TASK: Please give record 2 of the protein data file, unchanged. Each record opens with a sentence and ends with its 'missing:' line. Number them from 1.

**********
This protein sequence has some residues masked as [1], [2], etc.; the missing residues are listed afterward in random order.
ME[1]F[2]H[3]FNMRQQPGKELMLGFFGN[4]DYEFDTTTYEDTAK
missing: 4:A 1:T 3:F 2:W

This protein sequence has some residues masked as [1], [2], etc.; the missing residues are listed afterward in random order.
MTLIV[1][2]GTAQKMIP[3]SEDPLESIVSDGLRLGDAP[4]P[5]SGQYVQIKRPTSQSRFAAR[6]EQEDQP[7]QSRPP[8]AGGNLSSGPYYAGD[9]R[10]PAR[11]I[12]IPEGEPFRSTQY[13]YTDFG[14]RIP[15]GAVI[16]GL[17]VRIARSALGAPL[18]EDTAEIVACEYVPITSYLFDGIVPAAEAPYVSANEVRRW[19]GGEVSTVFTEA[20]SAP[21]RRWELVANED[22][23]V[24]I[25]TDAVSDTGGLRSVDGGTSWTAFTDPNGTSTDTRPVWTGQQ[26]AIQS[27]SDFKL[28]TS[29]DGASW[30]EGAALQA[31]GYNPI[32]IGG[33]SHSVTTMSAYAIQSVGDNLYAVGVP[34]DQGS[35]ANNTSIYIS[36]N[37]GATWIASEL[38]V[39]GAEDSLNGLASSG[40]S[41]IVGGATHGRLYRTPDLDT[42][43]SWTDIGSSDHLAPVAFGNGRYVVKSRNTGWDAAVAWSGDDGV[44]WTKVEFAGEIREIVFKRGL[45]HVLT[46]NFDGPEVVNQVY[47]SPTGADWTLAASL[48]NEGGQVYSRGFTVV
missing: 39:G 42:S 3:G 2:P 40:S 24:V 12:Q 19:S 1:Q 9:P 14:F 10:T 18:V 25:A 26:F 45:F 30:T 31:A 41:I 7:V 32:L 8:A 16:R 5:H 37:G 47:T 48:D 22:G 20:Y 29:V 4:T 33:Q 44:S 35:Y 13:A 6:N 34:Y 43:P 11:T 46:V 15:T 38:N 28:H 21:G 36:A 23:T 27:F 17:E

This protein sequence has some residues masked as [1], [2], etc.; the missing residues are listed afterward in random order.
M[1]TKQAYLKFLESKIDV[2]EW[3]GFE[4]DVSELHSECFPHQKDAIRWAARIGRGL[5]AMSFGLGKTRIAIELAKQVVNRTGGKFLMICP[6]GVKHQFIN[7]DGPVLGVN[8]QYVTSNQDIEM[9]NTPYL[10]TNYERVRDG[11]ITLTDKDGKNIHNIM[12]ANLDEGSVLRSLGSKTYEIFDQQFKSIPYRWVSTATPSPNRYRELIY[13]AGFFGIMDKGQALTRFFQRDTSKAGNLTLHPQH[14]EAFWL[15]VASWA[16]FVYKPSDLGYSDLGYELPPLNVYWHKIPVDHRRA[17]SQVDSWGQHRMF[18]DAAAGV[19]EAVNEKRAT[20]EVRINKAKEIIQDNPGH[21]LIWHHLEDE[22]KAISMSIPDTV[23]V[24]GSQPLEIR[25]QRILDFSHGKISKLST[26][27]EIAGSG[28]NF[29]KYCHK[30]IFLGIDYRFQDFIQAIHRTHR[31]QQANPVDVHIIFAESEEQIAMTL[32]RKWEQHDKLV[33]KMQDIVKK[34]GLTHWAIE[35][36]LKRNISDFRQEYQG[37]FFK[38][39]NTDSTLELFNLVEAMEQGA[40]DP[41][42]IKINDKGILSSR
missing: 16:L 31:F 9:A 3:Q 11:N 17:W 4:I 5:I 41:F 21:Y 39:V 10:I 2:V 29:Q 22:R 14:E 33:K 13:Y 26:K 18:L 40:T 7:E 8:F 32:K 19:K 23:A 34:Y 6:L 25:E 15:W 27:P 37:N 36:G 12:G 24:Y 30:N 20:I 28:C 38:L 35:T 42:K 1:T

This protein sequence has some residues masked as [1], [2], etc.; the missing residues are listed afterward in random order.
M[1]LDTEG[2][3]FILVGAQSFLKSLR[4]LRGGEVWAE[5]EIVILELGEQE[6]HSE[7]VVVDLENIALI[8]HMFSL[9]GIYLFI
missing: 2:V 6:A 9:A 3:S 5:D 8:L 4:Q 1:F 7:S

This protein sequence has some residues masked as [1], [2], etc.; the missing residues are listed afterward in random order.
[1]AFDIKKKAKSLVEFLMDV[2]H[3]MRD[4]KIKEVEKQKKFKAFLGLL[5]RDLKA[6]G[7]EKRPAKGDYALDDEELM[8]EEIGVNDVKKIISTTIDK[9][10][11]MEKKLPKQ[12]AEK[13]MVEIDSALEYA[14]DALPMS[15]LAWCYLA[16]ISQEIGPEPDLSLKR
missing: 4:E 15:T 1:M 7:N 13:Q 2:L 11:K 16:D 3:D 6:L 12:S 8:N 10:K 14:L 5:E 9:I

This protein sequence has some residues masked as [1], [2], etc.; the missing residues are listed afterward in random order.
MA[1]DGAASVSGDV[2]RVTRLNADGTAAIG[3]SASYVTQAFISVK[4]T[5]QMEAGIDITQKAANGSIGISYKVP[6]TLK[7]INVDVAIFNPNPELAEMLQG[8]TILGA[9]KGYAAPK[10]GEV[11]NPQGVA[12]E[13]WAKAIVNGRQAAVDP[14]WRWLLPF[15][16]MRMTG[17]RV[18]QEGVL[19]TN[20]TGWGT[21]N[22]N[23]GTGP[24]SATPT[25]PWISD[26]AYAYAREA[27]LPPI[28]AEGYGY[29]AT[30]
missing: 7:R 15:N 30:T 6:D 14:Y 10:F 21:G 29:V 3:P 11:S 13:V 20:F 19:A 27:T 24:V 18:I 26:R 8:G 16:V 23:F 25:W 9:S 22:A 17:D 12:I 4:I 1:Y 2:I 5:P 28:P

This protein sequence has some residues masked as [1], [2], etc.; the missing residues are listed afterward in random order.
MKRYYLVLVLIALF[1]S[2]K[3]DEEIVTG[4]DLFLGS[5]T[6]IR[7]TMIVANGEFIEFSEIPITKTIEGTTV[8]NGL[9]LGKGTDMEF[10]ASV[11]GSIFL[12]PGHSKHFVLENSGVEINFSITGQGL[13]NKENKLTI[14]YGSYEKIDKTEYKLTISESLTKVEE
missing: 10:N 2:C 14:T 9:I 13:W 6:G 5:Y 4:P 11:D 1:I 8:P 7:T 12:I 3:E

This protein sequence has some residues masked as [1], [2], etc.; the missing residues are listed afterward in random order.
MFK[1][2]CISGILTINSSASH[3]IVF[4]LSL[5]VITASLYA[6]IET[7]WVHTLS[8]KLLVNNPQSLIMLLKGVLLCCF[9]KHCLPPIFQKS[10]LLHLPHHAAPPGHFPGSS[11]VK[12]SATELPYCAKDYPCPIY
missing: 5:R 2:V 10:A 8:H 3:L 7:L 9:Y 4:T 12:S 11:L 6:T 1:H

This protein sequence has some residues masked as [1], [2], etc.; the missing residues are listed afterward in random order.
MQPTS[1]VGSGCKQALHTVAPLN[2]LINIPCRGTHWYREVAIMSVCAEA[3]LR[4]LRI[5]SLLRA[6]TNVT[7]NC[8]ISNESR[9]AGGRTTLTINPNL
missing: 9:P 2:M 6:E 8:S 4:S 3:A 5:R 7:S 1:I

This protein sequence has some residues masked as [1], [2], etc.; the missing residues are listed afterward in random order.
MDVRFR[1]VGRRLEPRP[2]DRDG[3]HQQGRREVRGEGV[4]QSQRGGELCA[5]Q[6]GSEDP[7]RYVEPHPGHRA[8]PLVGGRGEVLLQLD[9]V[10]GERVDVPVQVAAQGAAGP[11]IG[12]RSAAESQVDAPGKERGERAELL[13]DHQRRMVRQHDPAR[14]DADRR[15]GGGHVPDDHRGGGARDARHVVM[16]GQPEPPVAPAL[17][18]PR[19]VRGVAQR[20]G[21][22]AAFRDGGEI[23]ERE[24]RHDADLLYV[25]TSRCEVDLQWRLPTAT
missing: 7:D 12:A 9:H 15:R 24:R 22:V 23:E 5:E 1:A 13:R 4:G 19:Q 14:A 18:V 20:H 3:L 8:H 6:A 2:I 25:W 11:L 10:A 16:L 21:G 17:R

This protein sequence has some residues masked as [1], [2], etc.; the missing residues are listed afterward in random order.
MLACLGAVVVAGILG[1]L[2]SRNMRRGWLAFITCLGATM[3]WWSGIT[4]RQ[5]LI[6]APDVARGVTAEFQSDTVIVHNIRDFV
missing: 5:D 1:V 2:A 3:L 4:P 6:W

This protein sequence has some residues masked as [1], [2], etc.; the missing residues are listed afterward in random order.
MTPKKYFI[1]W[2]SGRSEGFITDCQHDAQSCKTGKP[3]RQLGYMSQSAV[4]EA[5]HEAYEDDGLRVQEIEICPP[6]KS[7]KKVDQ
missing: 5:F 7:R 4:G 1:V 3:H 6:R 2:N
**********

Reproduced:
This protein sequence has some residues masked as [1], [2], etc.; the missing residues are listed afterward in random order.
MTLIV[1][2]GTAQKMIP[3]SEDPLESIVSDGLRLGDAP[4]P[5]SGQYVQIKRPTSQSRFAAR[6]EQEDQP[7]QSRPP[8]AGGNLSSGPYYAGD[9]R[10]PAR[11]I[12]IPEGEPFRSTQY[13]YTDFG[14]RIP[15]GAVI[16]GL[17]VRIARSALGAPL[18]EDTAEIVACEYVPITSYLFDGIVPAAEAPYVSANEVRRW[19]GGEVSTVFTEA[20]SAP[21]RRWELVANED[22][23]V[24]I[25]TDAVSDTGGLRSVDGGTSWTAFTDPNGTSTDTRPVWTGQQ[26]AIQS[27]SDFKL[28]TS[29]DGASW[30]EGAALQA[31]GYNPI[32]IGG[33]SHSVTTMSAYAIQSVGDNLYAVGVP[34]DQGS[35]ANNTSIYIS[36]N[37]GATWIASEL[38]V[39]GAEDSLNGLASSG[40]S[41]IVGGATHGRLYRTPDLDT[42][43]SWTDIGSSDHLAPVAFGNGRYVVKSRNTGWDAAVAWSGDDGV[44]WTKVEFAGEIREIVFKRGL[45]HVLT[46]NFDGPEVVNQVY[47]SPTGADWTLAASL[48]NEGGQVYSRGFTVV
missing: 39:G 42:S 3:G 2:P 40:S 24:V 12:Q 19:S 1:Q 9:P 14:F 10:T 18:V 25:A 26:F 45:F 30:T 31:A 41:I 7:V 32:L 8:A 16:R 5:H 37:G 47:T 48:D 22:G 20:Y 29:V 4:T 33:Q 44:S 35:Y 13:A 6:N 34:Y 43:P 11:T 46:V 15:T 38:N 28:H 21:G 36:A 23:T 27:F 17:E